"Himself scoured the family tree for a suitable name and was obsessed with the concept that we were descended from Viking stock. I had to admit defeat on finding a better name so Sigerson it became."

"How long have you been open?"

"Almost six years now. I'll take you for a tour after lunch. Seems only fair the as no visitors are expected and we will have the place almost entirely to ourselves."

A rumble emanated from a panel on the other side of the room. Holmes lifted a concealed handle. And here’s lunch. Please take a seat."

It was a simple meal of soup and scones with an excellent coffee which was consumed in companionable silence ,as though they had been friends for a lifetime instead of acquaintances of less than a day. The plates were being tidied away when heavy footsteps sounded in the hall.

Holmes groaned." Himself has woken," he explained. "If we remain silent, we might just escape a visitation." Watson nodded, a smile creeping over his face.

In the end, it was a relatively simple matter of slinking out and into the main gallery, seemingly unobserved. Holmes pointed out his particular favourites, from the Michelangelo sketches of outstretched hands to the rather dramatic but currently unconfirmed Turner seascapes -“ I remain convinced of their veracity, but the supporting documentation has yet to emerge. “

“Is this what you do here? Investigate the origins of the art?”

“Primarily, but I’m also building a reputation of identifying lost works and repatriating them to their rightful owners with the maximum of efficiency and discretion.”

“Which is why I haven’t heard of you?”

“Precisely. That and the long arm of Himself keeping most of my exploits out of the newspapers. For the sake of the family name. Or so he says.”

“Must be a nightmare keeping this place secure.”

“Mullard did a remarkable job at maintaining the balance between welcoming visitors and ensuring that none left the building with empty walls...” Holmes stared at the grain of the parquet floor. “We haven’t been able to open since he died. The Patron Saint of Fraternal Disapproval vetoed it. Which is why I’m on the lookout for a suitable replacement.”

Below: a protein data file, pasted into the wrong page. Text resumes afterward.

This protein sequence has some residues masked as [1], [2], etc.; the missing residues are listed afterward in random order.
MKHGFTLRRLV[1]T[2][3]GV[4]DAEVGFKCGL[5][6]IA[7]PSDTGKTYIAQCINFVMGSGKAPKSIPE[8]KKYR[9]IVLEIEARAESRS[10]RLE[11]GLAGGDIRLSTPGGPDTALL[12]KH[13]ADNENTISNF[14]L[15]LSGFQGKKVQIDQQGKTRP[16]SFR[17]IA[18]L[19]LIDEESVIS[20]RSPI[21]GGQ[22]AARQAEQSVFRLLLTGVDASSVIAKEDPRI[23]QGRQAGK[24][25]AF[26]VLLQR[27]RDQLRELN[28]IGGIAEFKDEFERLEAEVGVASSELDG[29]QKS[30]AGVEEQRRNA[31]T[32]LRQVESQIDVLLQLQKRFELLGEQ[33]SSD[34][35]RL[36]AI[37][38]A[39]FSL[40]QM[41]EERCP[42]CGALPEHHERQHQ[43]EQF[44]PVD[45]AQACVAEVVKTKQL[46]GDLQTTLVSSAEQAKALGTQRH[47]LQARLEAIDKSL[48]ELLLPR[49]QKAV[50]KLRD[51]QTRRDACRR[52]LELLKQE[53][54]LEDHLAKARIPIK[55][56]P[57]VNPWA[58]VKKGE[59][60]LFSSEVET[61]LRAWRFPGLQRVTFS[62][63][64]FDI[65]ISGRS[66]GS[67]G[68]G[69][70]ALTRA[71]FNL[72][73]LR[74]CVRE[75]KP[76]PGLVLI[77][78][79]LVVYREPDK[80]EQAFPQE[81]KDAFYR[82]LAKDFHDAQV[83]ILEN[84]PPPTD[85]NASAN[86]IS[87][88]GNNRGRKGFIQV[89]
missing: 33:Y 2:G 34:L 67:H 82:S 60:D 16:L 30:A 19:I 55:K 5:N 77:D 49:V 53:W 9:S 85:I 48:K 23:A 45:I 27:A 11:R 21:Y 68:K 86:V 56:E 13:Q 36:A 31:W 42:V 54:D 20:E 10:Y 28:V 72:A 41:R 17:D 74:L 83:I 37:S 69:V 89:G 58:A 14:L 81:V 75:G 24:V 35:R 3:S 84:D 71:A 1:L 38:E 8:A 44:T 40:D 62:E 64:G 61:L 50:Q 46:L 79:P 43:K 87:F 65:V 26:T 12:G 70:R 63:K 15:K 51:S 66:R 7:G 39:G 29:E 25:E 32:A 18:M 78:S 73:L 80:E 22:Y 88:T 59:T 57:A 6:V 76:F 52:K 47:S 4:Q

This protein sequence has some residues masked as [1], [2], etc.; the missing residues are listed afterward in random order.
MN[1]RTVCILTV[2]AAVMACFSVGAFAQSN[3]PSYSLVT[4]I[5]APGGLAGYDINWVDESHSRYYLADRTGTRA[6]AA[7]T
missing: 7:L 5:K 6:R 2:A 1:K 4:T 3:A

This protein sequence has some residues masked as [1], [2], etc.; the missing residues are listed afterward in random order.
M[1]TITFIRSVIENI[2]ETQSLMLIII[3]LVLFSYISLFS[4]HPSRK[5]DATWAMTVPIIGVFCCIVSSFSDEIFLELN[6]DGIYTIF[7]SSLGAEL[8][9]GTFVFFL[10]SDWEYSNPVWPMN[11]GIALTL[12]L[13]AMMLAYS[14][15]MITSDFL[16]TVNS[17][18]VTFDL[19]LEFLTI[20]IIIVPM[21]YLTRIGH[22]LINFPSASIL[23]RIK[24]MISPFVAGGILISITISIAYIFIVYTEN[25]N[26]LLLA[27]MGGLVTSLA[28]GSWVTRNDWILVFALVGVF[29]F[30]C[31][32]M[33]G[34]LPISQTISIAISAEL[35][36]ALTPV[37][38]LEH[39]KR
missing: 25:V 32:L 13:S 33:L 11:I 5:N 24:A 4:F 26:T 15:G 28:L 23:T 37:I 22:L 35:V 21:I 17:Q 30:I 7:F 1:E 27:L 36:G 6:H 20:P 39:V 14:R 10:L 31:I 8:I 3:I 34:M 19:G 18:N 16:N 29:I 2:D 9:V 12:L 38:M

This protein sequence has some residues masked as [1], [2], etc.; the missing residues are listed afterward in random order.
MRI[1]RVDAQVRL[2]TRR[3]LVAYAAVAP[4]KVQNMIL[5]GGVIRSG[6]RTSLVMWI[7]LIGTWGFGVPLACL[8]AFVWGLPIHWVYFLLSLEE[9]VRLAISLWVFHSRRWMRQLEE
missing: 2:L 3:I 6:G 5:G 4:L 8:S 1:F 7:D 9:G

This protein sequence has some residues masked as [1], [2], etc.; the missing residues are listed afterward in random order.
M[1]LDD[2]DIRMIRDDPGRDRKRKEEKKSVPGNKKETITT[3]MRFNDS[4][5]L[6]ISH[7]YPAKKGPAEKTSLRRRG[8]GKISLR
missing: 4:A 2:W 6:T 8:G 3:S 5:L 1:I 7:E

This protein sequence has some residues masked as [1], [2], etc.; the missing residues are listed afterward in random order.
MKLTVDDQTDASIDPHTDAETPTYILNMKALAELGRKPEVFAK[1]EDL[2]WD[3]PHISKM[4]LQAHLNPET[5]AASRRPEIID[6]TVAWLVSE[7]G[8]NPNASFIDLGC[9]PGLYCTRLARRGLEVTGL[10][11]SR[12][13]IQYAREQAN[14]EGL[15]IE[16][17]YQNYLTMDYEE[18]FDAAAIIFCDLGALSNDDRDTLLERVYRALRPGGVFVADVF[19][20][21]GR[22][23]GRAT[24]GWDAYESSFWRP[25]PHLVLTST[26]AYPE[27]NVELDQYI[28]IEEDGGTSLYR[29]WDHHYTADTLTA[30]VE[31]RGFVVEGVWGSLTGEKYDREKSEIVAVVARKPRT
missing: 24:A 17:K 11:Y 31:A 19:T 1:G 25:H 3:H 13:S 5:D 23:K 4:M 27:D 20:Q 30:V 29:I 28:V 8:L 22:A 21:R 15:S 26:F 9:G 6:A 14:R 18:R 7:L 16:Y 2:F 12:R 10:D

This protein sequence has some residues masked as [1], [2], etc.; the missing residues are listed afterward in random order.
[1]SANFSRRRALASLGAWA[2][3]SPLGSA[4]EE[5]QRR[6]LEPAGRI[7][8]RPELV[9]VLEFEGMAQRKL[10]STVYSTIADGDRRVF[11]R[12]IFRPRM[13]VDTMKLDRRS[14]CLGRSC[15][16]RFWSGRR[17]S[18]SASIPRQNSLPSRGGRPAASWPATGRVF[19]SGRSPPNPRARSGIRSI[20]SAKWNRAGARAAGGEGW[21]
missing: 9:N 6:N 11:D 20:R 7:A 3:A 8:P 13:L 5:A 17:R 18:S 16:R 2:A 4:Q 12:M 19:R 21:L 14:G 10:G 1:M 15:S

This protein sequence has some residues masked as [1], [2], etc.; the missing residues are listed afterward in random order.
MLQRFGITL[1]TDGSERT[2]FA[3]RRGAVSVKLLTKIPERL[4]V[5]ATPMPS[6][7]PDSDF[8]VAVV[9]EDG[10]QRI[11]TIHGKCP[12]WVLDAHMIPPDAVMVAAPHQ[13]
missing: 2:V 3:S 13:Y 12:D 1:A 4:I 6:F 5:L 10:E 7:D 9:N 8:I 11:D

“And where might you find such a person?”

“I hope that I just have.” He looked up, eyes full of a strange awkwardness.” I do appreciate that Keeper of the Keys is somewhat of a step down from the heights of your previous careers, but we can offer a fair stipend, with meals on duty and pleasant conditions, with a suitable residence provided as part of the settlement.”

Watson’s initial reaction was a considered silence, followed by a frown, before a smile finally lit up his face. “You’re serious, aren’t you.” Holmes nodded a little too earnestly. He held out a slightly wavering hand.

Watson shook it, a bubble of joy filling his head. ”I would be delighted to accept. On a trial basis, of course, in case I start and you find that it is all one hideous mistake.”

“If you insist, but my judgement of character has rarely let me down.”

“Doesn’t your brother have to pass judgment first?”

“I really wouldn’t worry about that.” Watson span on his heel, coming face-to-lapel with a man in a perfectly cut pinstripe suit. “ If you have managed to pass more than an hour with the junior member of our family without wishing him either silent or absent, I am of the opinion that you will cope magnificently with the demands of our rather select visitors. So, Dr Watson, will you accept?”

“Most definitely, Mr Holmes. And thank you again.”

“My pleasure.“ He nodded at his brother. “You have my approval. Now kindly assist the good doctor with any arrangements required for a start at his earliest convenience. “ He walked up the wall, pushed on the dado rail and disappeared through the opening which revealed itself.

“You will get used to him after a while. The best tactic is never show your fear.”

Watson’s eyebrows slid up to his hairline. “Who said I was afraid of a bloke in an expensive suit? But if he’s a Holmes and you’re a Holmes what do I call you both?”

“Start with the names we chose for ourselves. The insufferable arse that you’ve just suffered to meet chose Mycroft. I prefer to be called Sherlock.”

“In that case, please call me John.”

And so it began.